Thick and sticky thistle No. 3: Milk Thistle, Silybum marianum. This one is the best of the bunch. It has a modest number of spines nicely arranged around a more generous and showy flower than the others. Dried ones are used to decorate floral bouquets. It’s been used for food. Wikipedia says, but without backup citations:
The roots can be eaten raw or boiled and buttered or par-boiled and roasted. The young shoots in spring can be cut down to the root and boiled and buttered. The spiny bracts on the flower head were eaten in the past like globe artichoke, and the stems (after peeling) can be soaked overnight to remove bitterness and then stewed. The leaves can be trimmed of prickles and boiled and make a good spinach substitute or they can also be added raw to salads.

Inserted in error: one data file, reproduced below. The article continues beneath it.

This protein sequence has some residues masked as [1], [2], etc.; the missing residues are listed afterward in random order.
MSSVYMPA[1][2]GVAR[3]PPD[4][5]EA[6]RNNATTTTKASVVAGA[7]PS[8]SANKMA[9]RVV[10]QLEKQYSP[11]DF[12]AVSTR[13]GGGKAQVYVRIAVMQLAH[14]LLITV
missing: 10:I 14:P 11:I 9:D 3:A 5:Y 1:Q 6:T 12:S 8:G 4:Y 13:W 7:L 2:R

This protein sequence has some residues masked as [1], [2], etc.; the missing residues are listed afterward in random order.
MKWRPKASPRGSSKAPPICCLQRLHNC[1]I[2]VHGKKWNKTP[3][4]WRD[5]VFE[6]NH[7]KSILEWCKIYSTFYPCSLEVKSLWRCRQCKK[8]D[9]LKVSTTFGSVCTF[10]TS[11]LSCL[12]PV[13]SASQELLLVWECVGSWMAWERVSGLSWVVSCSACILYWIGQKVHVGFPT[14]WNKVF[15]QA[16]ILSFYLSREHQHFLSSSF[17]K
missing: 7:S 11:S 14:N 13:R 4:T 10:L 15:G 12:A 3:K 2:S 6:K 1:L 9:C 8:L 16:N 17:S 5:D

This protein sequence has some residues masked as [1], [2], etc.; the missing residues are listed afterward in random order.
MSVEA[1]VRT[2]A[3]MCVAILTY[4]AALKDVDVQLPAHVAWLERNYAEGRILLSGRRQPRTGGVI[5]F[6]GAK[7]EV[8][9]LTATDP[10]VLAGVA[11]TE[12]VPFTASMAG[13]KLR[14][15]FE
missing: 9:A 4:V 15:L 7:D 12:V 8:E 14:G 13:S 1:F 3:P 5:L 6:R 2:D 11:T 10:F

However, oddly enough, it isn’t good food for cattle and sheep; something about oxygen deprivation; see the Wikipedia article.
Milk thistle extract is not made from the milky sap but from the seeds, which contain the complex compound silymarin. This has been used for 2,000 years in efforts to cure a wide range of ailments from cancer to hepatitis, diabetes to cirrhosis, but current medical opinion says, generally, that more research and better quality research is needed before any health effects can be established with confidence. See, e.g., the Mayo Clinic report.